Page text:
Why do women who cannot achieve an orgasm still have children and sex, and why was the G-spot, which reportedly is in a very difficult and awkward place to find, especially during intercourse, created in addition to the clitoral one? Dr. Shlain proposes that the G-spot, and the orgasm related to it, was created for an entirely different purpose. First of all, let’s define the location of is this famed G-spot.
“In 1944, German gynecologist Ernst Grafenberg identified a location in the superior wall of the vagina, just behind the pubic bone, that, when stimulated correctly, produced a vaginal orgasm distinct from the clitoral one. The most advantageous position for its stimulation occurs when a woman straddles the man facing backwards. In this position, his member deeply strokes the area just behind the pubic bone. This position is awkward, and infrequently used for a variety of reasons, not the least of which is that it misdirects sperm from their intended target, the cervix, which lies in an entirely different direction. The only time in the course of a woman’s life span when the G-spot’s remote dense knot of nerves would ever have a rhythmic, extreme pressure applied to it would be in the final push of birth. As the baby head traps the upper wall of the vagina, compressing it against the unyielding junction of the pubic bones, the G-spot’s fortuitous reflex would be set in motion. The function of the G-spot, in my scenario, would be to flood the delivering woman’s brain with endorphin-like substance.”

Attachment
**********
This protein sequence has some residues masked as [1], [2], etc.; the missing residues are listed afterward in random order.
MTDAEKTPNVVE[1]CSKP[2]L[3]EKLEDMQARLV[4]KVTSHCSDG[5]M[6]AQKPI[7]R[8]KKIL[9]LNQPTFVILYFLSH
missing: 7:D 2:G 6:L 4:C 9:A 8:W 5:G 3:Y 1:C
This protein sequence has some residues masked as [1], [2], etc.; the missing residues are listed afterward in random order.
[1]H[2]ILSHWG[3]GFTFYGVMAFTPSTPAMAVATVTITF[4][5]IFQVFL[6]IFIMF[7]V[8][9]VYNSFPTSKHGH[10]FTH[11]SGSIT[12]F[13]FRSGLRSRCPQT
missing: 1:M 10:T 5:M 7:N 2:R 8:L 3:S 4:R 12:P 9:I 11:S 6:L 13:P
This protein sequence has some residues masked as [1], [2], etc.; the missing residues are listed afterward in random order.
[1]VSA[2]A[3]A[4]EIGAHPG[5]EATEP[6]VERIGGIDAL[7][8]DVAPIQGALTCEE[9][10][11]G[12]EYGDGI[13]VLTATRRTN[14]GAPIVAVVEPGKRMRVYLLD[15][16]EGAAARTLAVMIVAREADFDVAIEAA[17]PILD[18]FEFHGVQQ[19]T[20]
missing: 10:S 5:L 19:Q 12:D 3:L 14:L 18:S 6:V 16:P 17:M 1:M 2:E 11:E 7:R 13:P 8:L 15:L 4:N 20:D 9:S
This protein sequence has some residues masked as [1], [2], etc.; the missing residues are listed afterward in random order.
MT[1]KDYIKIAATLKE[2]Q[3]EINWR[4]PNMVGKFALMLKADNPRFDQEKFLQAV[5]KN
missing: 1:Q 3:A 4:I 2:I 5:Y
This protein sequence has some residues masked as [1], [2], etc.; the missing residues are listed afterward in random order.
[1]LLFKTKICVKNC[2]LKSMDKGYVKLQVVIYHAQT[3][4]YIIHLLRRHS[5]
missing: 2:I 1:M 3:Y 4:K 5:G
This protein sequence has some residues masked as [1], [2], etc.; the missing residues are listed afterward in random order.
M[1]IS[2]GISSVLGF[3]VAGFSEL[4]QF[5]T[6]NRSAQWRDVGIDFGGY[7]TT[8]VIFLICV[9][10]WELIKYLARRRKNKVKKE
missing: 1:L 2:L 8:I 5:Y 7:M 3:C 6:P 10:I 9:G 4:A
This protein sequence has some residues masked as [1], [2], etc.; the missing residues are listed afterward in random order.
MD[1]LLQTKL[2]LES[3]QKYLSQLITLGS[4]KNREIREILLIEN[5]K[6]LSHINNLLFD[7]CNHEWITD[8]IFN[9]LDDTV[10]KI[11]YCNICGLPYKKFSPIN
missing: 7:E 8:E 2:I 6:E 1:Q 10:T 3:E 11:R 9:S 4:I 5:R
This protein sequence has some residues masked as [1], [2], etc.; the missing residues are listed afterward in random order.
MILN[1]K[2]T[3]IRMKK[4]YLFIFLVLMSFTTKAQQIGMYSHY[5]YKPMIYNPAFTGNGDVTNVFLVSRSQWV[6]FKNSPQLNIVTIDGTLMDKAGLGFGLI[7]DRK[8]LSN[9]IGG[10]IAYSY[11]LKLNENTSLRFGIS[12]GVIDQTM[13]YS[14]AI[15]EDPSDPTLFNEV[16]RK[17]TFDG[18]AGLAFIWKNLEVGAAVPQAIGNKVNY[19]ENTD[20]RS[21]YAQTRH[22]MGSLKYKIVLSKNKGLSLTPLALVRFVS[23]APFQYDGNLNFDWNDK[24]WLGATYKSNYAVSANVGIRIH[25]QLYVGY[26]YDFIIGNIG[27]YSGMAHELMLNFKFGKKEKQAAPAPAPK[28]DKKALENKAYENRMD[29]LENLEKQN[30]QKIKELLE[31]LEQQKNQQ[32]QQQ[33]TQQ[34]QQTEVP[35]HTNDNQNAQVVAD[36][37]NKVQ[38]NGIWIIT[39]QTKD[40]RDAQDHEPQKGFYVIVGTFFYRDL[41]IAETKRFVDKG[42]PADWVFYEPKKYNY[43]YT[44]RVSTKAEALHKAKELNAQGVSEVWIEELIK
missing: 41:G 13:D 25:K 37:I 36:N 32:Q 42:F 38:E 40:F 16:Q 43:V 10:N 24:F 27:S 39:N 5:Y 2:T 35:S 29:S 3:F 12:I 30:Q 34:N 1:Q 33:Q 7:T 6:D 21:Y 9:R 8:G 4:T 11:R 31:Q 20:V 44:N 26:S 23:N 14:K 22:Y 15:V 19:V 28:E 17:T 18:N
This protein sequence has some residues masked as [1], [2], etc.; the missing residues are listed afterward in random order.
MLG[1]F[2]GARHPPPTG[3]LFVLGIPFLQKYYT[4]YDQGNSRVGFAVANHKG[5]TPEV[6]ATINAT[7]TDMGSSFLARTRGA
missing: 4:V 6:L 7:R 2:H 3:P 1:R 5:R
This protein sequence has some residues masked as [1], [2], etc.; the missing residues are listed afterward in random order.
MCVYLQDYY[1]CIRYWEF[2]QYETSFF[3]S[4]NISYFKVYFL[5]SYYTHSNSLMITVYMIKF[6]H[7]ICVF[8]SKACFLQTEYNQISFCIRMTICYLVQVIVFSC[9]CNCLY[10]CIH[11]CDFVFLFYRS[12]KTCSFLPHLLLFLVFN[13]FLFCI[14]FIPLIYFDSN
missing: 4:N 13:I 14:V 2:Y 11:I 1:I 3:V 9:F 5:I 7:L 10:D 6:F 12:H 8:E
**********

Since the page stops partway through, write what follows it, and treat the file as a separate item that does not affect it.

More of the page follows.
Okay, this is not what I call scientific evidence, but this theory seems not only logical, but loving. As we all know, labor and delivery are extremely intense experiences, and so is sex. So why wouldn’t Mother Nature in her profound love for us have created a pleasure center for women in what ends up being the most significant experience in a woman’s life? I speculate that most of the pain and horror of present-day labor and delivery is of a cultural/social nature. A gross misunderstanding of a woman’s role not only in society, but in God’s heart.
When we prepare for something we heard is excruciating painful we can only fall into such belief and manifest it. When our body is filled with fears and anxieties not only about the pain but also about our up-coming role as mothers, partners, and breadwinners, our body tenses up and creates a difficult labor. When you feel you lack some or all of your basic human rights (like the right to be here in this world, the right to be loved, or the right to speak your truth) you might also feel you don’t have the right to have the kind of experience you desire, again your body tenses up and you experience a painful birth. When you watch television and see images of painful delivery, or your doctors suggest you take numbing drug to cope with it, your friends urge you to do as they did and order an epidural in the parking lot of the hospital, you get caught in the world wind of circumstances and hearsay and lose yourself in other people’s experiences. Do the work and stand in your own truth knowing that Mother Nature has even placed a special “spot” for you to enjoy your birthing experience.
(Part 1) | Part 2 | (Part 3)